IRS To Fingerprint Tax Preparers

IRS To Fingerprint Tax Preparers

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Yes, you read that correctly.

The Journal of Accountancy reports that the IRS plans to start fingerprinting thousands of tax preparers as part of its oversight program and run the fingerprints through an FBI database:

The IRS released more details on its tax preparer oversight program on Wednesday, and said registered tax return preparers would now be required to renew their Preparer Tax Identification Numbers on an annual basis. In addition, the 15-hour continuing education requirement will take effect next year.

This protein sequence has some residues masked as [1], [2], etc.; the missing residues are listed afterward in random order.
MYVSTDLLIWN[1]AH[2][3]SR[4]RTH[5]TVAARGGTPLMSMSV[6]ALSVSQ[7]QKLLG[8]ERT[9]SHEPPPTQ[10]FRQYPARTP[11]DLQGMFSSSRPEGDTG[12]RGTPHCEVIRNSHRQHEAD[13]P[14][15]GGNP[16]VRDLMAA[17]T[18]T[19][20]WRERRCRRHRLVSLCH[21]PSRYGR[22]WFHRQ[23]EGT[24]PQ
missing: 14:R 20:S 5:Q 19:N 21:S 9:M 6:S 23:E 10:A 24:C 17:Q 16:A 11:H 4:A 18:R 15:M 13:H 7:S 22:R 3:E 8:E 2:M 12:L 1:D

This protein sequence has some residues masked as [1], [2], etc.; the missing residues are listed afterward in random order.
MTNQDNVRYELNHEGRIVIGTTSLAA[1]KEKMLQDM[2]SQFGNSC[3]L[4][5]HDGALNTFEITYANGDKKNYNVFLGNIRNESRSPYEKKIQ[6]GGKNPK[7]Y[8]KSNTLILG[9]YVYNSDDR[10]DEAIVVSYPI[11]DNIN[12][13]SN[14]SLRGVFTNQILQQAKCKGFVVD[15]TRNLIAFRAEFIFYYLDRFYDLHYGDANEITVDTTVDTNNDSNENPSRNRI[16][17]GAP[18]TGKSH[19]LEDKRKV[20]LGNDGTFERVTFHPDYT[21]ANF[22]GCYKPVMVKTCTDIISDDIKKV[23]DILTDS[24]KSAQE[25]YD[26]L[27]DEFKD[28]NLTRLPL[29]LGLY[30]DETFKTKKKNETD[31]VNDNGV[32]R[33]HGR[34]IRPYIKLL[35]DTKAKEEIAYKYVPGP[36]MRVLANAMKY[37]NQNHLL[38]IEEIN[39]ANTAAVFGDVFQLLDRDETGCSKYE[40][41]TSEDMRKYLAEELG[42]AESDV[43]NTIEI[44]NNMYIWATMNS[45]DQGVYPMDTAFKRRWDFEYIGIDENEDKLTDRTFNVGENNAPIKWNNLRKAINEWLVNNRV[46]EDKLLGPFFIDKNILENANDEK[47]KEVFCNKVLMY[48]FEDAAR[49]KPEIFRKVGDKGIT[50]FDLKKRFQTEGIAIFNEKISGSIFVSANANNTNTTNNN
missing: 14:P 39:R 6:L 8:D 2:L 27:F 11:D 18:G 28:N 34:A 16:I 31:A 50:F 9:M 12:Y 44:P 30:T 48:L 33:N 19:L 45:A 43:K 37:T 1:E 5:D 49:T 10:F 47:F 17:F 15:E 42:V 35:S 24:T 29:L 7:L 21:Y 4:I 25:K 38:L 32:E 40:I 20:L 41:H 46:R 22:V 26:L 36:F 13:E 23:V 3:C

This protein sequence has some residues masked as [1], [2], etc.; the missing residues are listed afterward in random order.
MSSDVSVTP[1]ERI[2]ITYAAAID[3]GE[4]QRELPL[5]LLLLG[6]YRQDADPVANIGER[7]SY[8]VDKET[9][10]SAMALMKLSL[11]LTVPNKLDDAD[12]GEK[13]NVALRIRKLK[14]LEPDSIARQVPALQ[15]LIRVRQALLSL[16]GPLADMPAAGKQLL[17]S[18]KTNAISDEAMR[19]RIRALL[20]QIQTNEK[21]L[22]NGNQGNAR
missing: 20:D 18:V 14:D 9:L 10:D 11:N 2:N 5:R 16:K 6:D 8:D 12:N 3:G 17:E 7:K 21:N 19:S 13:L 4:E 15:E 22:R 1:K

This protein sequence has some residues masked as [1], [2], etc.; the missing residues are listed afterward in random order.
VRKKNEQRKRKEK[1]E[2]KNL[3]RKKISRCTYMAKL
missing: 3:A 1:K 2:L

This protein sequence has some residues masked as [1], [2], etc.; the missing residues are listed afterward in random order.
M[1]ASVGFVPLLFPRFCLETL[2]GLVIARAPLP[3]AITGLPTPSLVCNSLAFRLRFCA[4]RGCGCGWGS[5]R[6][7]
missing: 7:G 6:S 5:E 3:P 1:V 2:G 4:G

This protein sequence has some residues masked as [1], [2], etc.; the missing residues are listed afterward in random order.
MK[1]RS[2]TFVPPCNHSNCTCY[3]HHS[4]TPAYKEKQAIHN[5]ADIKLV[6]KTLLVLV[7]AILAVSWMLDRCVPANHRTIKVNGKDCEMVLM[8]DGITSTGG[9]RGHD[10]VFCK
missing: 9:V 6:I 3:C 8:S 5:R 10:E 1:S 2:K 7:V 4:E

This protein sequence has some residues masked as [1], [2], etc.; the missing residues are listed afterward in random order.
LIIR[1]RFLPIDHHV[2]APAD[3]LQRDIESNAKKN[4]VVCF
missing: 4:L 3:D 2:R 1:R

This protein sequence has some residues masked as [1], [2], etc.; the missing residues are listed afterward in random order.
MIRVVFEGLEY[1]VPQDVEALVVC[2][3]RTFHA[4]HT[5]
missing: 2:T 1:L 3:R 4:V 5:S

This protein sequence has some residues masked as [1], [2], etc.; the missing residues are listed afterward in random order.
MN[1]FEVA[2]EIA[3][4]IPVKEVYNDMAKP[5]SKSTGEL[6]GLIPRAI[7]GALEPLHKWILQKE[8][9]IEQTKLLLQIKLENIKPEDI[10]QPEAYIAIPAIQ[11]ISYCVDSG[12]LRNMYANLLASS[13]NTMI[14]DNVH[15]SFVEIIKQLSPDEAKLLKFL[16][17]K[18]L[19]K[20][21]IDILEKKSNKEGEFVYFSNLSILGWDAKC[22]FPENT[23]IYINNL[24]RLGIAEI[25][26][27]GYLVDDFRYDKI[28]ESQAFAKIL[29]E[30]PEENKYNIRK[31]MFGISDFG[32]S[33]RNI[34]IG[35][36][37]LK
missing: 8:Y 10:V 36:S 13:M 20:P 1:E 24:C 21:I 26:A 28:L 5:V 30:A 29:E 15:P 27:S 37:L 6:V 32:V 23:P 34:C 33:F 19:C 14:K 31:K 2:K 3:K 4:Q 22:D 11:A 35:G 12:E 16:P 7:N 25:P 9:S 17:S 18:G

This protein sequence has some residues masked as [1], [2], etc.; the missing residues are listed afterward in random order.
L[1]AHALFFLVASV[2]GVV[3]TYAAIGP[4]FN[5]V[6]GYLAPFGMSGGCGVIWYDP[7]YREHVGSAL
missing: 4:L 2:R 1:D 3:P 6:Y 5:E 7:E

Certain tax return preparers who must pass a suitability check will have to provide their fingerprints so that a Federal Bureau of Investigation database search can be conducted. Generally, the fingerprint requirement will affect those preparers who currently have provisional PTINs.

Under the current proposed regulations, any participant in the PTIN, acceptance agent, or authorized e-file provider programs who resides and is employed outside of the U.S. will not have to be fingerprinted to participate in these programs.

Those preparers, however, must comply with all the other elements of the suitability check. In addition, the Treasury Department and the IRS are continuing to study which additional requirements should apply to people  outside the U.S. Any additional requirements will be set forth in future guidance.